• Reported on the very recent formation (first meeting was the prior day) of a cohort of six institutions that will cooperate in launching BIBFRAME at their institutions: Stanford, Cornell, Harvard, Princeton, Columbia, and the Library of Congress; the goal, according to Schreur, “Move toward production [of BIBFRAME] in some way, whatever that means.” Group will utilize the tools developed by LC, shared cloud space, and shared resource files (that is, BIBFRAME works and instances). Each institution would work in the context of its own ILS.
    • The work at Stanford will focus on realigning workflows; Stanford will target vendor-supplied bibliographic records that are handled by acquisitions staff and convert MARC to BF; original cataloging work will be completed entirely in BF–among the questions to work out are do they need to BF to MARC converter? how will they complete authority work? analyze a switch to FAST instead of LCSH (which doesn’t scale to the linked data environment); Stanford will also launch a domain-focused project to produce BF data for recorded performance music.
  • Ted Fons (OCLC) outlined a high-level strategy for increasing libraries and library data on the web: model things of interest to the web; make things available in structures familiar to the web (; improve library workflows by improving discovery (how to do this wasn’t addressed) and reinventing cataloging (cataloging workflows certainly, not sure if Fons also meant reimagining cataloging policy). Fons cited the recently released white paper, Common Ground: Exploring Compatibilities between the Linked Data Models of the Library of Congress and OCLC [link].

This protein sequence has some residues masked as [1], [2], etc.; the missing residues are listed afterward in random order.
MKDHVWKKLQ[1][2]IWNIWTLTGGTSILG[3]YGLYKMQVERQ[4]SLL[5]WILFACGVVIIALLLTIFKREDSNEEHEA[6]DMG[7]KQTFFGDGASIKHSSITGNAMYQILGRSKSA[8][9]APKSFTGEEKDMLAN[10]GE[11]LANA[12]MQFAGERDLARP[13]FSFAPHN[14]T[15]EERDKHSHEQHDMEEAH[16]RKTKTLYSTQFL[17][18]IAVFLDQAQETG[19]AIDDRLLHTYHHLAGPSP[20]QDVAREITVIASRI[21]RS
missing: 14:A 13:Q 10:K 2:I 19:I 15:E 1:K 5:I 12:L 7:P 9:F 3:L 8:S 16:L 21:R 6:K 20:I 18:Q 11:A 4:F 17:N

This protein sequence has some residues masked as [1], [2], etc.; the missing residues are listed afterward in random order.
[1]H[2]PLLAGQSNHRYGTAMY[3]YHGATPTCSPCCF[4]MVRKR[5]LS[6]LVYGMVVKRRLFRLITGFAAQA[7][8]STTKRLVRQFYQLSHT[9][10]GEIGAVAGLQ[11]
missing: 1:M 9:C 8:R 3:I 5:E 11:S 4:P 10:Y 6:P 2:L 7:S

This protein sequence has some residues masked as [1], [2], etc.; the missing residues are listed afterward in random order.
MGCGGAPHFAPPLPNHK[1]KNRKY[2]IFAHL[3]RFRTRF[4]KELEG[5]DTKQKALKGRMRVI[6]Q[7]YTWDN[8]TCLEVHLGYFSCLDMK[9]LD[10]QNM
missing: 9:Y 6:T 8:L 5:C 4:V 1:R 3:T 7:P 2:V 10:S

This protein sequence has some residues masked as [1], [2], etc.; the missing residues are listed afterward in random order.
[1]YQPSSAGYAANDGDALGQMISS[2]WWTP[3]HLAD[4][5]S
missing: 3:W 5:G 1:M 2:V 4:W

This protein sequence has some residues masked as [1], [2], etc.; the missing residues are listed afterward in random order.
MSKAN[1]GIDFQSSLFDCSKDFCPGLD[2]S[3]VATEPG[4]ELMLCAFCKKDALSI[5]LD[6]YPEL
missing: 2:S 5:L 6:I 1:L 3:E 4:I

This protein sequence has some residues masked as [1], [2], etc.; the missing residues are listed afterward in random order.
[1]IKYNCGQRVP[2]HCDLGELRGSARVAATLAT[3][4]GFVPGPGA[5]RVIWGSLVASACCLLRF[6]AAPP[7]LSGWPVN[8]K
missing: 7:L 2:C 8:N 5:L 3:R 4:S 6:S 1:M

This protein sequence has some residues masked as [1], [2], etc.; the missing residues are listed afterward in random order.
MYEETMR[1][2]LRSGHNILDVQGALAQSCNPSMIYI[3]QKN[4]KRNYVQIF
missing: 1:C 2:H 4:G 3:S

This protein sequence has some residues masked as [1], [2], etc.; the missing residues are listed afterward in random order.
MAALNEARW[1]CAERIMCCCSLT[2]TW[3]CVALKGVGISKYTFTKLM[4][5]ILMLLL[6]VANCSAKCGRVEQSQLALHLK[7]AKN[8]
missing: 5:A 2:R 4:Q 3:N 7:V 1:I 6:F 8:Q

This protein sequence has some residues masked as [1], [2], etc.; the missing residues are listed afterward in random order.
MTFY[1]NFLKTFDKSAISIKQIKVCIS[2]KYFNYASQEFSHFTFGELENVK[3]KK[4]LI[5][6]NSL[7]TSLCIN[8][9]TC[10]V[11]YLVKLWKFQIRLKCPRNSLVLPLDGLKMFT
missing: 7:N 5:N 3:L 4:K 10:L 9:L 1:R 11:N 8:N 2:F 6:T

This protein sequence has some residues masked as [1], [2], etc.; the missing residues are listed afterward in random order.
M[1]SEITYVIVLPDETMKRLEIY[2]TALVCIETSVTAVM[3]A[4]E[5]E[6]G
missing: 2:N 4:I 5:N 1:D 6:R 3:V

• Eric Miller (Zepheira) asserted that libraries must shift focus from creating data (minting URIs for vocabularies, etc.); to creating linkages, declaring relationships between data points.